Don’t those classes look great?! Some of those might need to drop off in the Spring if, as I fear, we over-scheduled ourselves.  But, even with all those classes, I have managed to protect some free time for her every day. She uses it to write music or stories, read, swim, design outfits, hang out with her friends, play, etc. She is a creative girl and she needs that downtime to create, to be herself, find herself, create herself, etc.

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I guess everyone knew it was going to be harder for me when Zoe went to sleep-away summer camp for two weeks than it was going to be for her. Not that Zoe isn’t adorably attached to me, we are still as we have ever been, the closest companions. But going away on an exciting adventure is fun and diverting in a way that being left behind usually isn’t. Except it was.

The initial five days were easy. Brian and I had our first alone-for-longer-than-a-weekend vacation  in years and years. We slept in every morning. We spent some part of each day outside, hiking up to waterfalls, riding zip lines, or ski-dooing around the lake. Every evening we ate and drank at a fine French restaurant. It was decadent.

And the next week, all alone during the day, my time was my own. I could go when and where I wanted, eat where and when I wanted, watch British movies on Netflix, read, write, and nap. And that felt even more decadent!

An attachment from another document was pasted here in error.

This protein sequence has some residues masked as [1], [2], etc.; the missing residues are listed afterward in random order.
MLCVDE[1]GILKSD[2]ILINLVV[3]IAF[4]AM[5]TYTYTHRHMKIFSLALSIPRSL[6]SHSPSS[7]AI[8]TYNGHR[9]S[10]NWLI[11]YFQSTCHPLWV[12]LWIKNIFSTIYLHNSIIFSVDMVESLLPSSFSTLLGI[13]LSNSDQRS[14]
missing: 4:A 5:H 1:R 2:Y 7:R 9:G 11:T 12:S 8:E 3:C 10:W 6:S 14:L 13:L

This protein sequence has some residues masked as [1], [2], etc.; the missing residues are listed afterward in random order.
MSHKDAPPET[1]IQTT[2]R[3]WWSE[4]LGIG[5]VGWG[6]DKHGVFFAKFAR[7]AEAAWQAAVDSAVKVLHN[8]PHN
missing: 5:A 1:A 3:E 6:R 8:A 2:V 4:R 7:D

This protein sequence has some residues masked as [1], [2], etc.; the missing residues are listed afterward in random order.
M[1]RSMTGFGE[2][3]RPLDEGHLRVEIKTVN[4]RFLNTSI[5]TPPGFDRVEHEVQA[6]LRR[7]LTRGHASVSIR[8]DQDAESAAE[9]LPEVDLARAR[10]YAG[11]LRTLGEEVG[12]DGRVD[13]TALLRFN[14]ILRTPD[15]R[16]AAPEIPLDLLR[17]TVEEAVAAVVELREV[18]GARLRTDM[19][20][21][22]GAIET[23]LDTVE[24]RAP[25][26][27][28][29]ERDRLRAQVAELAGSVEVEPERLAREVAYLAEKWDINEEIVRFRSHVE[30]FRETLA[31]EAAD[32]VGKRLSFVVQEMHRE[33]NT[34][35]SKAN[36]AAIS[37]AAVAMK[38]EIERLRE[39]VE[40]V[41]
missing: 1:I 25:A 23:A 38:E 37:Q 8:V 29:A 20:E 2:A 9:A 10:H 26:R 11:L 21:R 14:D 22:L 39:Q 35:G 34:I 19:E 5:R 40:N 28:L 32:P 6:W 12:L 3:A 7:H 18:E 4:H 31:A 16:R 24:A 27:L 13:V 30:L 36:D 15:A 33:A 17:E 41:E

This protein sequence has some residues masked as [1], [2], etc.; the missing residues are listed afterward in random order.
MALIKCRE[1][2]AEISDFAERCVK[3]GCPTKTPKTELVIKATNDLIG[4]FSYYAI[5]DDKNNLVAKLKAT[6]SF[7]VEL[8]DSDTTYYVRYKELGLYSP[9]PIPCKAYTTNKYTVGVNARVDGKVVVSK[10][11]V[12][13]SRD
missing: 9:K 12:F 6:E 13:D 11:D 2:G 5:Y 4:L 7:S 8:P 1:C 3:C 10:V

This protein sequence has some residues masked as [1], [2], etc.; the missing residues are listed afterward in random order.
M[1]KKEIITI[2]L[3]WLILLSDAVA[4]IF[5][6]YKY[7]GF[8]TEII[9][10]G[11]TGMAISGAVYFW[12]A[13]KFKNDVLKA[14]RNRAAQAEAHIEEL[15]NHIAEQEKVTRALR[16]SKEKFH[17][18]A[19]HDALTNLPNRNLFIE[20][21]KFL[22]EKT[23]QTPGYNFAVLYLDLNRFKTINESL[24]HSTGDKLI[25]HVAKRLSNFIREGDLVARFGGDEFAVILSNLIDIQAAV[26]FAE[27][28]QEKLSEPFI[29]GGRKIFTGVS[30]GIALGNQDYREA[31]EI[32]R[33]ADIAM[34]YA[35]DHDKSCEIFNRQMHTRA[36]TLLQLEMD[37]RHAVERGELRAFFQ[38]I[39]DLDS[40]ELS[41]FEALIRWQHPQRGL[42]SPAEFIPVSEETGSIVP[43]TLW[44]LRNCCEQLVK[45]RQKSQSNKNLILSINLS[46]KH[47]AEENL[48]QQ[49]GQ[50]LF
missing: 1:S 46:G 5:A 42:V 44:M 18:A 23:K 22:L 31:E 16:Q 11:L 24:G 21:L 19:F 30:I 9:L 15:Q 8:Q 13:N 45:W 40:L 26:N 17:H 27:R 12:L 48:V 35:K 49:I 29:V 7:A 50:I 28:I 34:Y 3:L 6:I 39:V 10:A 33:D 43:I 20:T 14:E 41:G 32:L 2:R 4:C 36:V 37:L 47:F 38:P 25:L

I was totally prepared to miss Zoe fiercely and painfully. Her summer camp doesn’t allow cellphones or email. I thought I might only hear from her two or three times and, in between, I would be worried and wondering if she was happy and safe. But her camp has this cool system where I can send her an email and they print it out and give it to her and she hand writes me a letter and they fax it to me. My dear girl sent me nine letters in two weeks. They were short but long enough to let me know she was happy and having loads of fun. So there was nothing to worry about.

So, this little experiment of mine, has been a success, at least on my side, and by all accounts, for Zoe as well. I decided to celebrate this last afternoon of my vacation with a slice of cake. I’m not celebrating Zoe’s absence or her return, but the not small triumph of things turning out better than you thought they would.

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New House Blues

So we are getting a new house (fingerscrossed), and we close in <three weeks. I am alternately very excited about our new house (especially the swimming pool) and also feeling resentful and stressed at it. Is that weird?

I just loved our last house. Loved, loved, loved it. For whatever reason, it just kind of fit me. It pleased me and I felt natural in it.

Our new house is pushing some buttons in me:

For awhile I was all “It’s too big! We are being greedy consumerists!”

Then I was all, “Who do I think I am? I don’t get to have a house with extra space and a pool.”

Then I was, “Am I going to turn into a Stepford Wife with matching non-IKEA furniture and a tennis bracelet?”

And of course I worry, “Does a  clean and updated house mean that I have to be clean and updated? Or can I still be a messy weirdo?”